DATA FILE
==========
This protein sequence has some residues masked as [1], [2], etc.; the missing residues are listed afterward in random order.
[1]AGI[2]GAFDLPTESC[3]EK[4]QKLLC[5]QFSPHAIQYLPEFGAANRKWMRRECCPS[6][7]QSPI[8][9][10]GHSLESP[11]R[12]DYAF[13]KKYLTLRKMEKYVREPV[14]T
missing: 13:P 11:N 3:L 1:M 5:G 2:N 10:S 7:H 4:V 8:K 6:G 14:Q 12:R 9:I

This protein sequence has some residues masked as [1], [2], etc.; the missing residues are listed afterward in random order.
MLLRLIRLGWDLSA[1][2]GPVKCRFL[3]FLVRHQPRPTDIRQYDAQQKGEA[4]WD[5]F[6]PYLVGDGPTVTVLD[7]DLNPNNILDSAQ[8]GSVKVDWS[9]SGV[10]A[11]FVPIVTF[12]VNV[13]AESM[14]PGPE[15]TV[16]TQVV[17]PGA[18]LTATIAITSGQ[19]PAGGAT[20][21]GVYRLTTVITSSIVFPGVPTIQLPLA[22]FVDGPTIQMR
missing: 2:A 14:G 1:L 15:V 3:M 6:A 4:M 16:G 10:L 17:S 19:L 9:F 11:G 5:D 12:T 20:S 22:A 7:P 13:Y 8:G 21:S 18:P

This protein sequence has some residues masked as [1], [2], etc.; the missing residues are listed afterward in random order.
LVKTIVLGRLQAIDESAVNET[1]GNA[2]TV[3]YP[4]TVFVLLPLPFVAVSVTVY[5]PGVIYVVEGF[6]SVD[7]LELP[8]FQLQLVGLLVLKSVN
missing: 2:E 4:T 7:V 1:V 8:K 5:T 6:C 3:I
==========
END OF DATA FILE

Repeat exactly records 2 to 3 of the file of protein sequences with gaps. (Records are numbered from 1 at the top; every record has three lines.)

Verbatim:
This protein sequence has some residues masked as [1], [2], etc.; the missing residues are listed afterward in random order.
MLLRLIRLGWDLSA[1][2]GPVKCRFL[3]FLVRHQPRPTDIRQYDAQQKGEA[4]WD[5]F[6]PYLVGDGPTVTVLD[7]DLNPNNILDSAQ[8]GSVKVDWS[9]SGV[10]A[11]FVPIVTF[12]VNV[13]AESM[14]PGPE[15]TV[16]TQVV[17]PGA[18]LTATIAITSGQ[19]PAGGAT[20][21]GVYRLTTVITSSIVFPGVPTIQLPLA[22]FVDGPTIQMR
missing: 2:A 14:G 1:L 15:V 3:M 6:A 4:M 16:G 10:L 17:S 19:L 9:F 11:G 5:D 12:T 20:S 22:A 7:P 13:Y 8:G 21:S 18:P

This protein sequence has some residues masked as [1], [2], etc.; the missing residues are listed afterward in random order.
LVKTIVLGRLQAIDESAVNET[1]GNA[2]TV[3]YP[4]TVFVLLPLPFVAVSVTVY[5]PGVIYVVEGF[6]SVD[7]LELP[8]FQLQLVGLLVLKSVN
missing: 2:E 4:T 7:V 1:V 8:K 5:T 6:C 3:I